Advanced Micro Devices (AMD) released earnings that disappointed less than two weeks ago. The third quarter had been rough on the entire semiconductor space. Expectations had already been ratcheted in.
Still, the firm, a long-time Sarge fave, failed even to meet that lowered bar. Revenue grew 29% year over year, which for most firms is pretty decent. For AMD, that was the slowest pace of sales growth, by a country mile, since the second quarter of 2020. Earnings contracted 8%. This from a firm that had posted several quarters of triple digit growth in recent years and had grown earnings 67% the quarter prior.
The firm had been forced to take a $160M charge for adjustments made to inventories and discounting across several business lines. Current quarter sales were guided toward growth of just 14%. The stock suffered. Wall Street had forgotten just who ran this shop. When I make my lists of favored CEOs, meaning that I would be willing to invest in a stock solely based on who the chief executive is, AMD’s Lisa Su makes that cut (and it is an elite cut) every time.
Wall Street took note of new AMD products designed to maximize performance and take even more market share from competitors. The recently announced launch of the firm’s 4th generation EPYC processor known as Genoa has certainly gained industry notice. Wall Street is lining up to stand and salute.
Love is in the air
It started last week. Stifel Nicolaus five star rated (by TipRanks) analyst Ruben Roy reiterated his “buy” rating on AMD and his $91 target price. Roy wrote that he sees both the new Genoa and the Milan chips existing in different workloads and the firm’s expanded portfolio driving increased market share. That same day, Toshiya Hari (also five stars at TipRanks) of Goldman Sachs, reiterated his “buy” rating and $74 target price (The stock was already there this morning) following the Genoa launch.
Hari wrote, “The event reinforced our view that the launch of Genoa will not only catalyze further near-term gains in both cloud and on-prem enterprise but also cement the company’s status as a trusted and predictable partner of innovative compute solutions in the data Center, likely positioning AMD for sustained momentum even beyond this new generation of processors.”
Flash forward to this morning. Five star analyst Timothy Arcuri of UBS upgraded AMD to “buy” from “neutral”, while increasing his target price from $75 to $95. Nearly simultaneously, fellow five star Tristan Gerra of Robert W. Baird upgraded AMD to a “buy” rating from “hold” and took his target price to $100 from $65.
Gerra wrote, “Supply chain checks highlight strong reception of Genoa at data center OEMs, which are shifting significant resources in support of AMD. Genoa’s very significant performance step up should translate into an acceleration in market share gains for AMD in 2023, along with significantly higher pricing and a higher gross margin profile, reinforcing AMD’s EPYC performance leadership for years to come.”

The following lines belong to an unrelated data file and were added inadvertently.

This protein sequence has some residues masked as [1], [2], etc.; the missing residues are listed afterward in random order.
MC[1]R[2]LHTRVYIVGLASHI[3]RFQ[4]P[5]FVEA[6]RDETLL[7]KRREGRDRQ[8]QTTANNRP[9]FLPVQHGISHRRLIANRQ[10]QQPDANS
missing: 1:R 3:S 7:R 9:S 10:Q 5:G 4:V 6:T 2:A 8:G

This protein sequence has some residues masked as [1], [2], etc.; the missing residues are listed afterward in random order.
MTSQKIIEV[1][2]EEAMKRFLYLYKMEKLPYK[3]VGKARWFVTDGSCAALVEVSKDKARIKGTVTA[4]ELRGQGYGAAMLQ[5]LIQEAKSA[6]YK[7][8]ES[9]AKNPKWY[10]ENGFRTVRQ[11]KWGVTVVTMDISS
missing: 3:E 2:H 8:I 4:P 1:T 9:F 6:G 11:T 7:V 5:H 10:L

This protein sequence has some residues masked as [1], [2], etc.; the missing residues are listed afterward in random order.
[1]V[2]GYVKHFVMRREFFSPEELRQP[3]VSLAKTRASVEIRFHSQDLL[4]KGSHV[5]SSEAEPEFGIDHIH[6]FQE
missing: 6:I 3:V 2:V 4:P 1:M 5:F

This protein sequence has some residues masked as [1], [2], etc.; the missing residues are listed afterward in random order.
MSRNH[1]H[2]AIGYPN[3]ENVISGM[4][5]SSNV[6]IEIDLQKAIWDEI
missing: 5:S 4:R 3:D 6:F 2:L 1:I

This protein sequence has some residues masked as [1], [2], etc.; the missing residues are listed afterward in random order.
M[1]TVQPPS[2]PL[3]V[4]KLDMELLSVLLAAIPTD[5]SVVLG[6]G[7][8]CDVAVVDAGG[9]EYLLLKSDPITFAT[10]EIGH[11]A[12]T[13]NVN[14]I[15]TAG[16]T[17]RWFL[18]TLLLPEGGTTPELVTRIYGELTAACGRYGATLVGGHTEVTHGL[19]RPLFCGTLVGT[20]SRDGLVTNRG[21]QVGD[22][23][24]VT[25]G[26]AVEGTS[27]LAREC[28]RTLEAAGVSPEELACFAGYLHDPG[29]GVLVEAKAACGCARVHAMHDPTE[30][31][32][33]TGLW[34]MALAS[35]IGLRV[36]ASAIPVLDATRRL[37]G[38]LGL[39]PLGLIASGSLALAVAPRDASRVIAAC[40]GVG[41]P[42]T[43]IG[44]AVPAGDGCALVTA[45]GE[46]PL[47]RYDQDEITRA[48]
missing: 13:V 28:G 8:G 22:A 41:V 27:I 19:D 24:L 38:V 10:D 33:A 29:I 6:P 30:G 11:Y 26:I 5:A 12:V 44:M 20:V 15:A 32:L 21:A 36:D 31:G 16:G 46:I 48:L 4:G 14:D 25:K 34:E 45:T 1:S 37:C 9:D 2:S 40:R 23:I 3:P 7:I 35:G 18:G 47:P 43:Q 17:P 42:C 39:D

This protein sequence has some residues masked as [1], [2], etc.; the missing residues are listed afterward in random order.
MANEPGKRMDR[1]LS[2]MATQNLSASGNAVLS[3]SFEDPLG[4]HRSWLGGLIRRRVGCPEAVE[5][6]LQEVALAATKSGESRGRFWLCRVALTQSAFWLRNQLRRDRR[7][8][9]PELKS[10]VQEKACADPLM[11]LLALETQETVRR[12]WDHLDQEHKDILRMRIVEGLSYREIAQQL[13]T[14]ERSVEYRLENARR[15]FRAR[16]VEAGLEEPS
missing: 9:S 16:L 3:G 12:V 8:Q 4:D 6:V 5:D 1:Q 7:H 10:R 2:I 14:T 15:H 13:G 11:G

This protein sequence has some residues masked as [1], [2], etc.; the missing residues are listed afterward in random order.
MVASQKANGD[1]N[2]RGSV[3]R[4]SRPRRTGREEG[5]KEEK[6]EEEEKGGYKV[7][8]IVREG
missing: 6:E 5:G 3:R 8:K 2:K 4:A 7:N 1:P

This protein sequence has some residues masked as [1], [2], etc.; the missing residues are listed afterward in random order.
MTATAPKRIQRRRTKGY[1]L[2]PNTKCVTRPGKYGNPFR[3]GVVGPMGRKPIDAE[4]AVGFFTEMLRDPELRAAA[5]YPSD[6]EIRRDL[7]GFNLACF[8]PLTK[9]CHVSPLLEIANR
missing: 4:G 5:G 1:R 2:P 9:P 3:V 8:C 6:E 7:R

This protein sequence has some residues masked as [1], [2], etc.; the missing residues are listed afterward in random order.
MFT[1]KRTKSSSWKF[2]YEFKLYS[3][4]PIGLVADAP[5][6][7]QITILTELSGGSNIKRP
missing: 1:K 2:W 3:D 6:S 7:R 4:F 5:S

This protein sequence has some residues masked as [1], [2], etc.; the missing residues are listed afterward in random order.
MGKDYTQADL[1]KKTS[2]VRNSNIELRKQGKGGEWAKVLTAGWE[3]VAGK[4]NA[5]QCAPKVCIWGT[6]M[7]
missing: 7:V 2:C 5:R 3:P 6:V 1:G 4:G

I wrote to you after earnings less than two weeks ago, and told you that I was in no rush to reduce my long position, nor increase it at that time. I did suggest writing December 16th $50 puts for $1.00. Those puts are trading at $0.24 this morning. The new processor should strengthen the data center which, in terms of segment performance for the third quarter, grew sales 45.2% and grew operating income 64%.
What that means is that AMD is not resting on its laurels and is protecting itself as well as building out the mote where it is strongest. Never underestimate Lisa Su. Never.
The Gaming and Client segments are going to take time to fully recover. Embedded is not really what the firm acquired with the Xilinx deal. Refusing to allow the firm’s leadership in the data center was/is key at least until these other businesses get back up and contribute more energetically to the whole.
This stock continues to color within the lines, which I have pointed out to readers before. Since earnings, AMD has retaken both its 21 day EMA as well as its 50 day EMA. That pushes portfolio managers to increase long-side exposure.
By the time the stock price gets to the upper trendline of the regression model that line may be running with the stock’s 200 day SMA, which could make for an epic showdown that could result in either stiff resistance or something along the lines of a “catapult ” effect. Taking the 200 day line would force certain portfolio managers not exposed at all to open new longs.
Relative strength is moving the right way without yet looking technically overbought. The daily MACD is now in much better shape, with the 12 day EMA running above the 26 day EMA, as the nine day EMA histogram looks to be the most positive it has been since early August. Bringing that 26 day EMA into positive territory would be the “next” first step.
Advanced Micro Devices
– Target Price: $104
– Pivot: $90 (200 day SMA)
– Add: $67 (50 day SMA)
– Panic: $63 (break of 21 day EMA)
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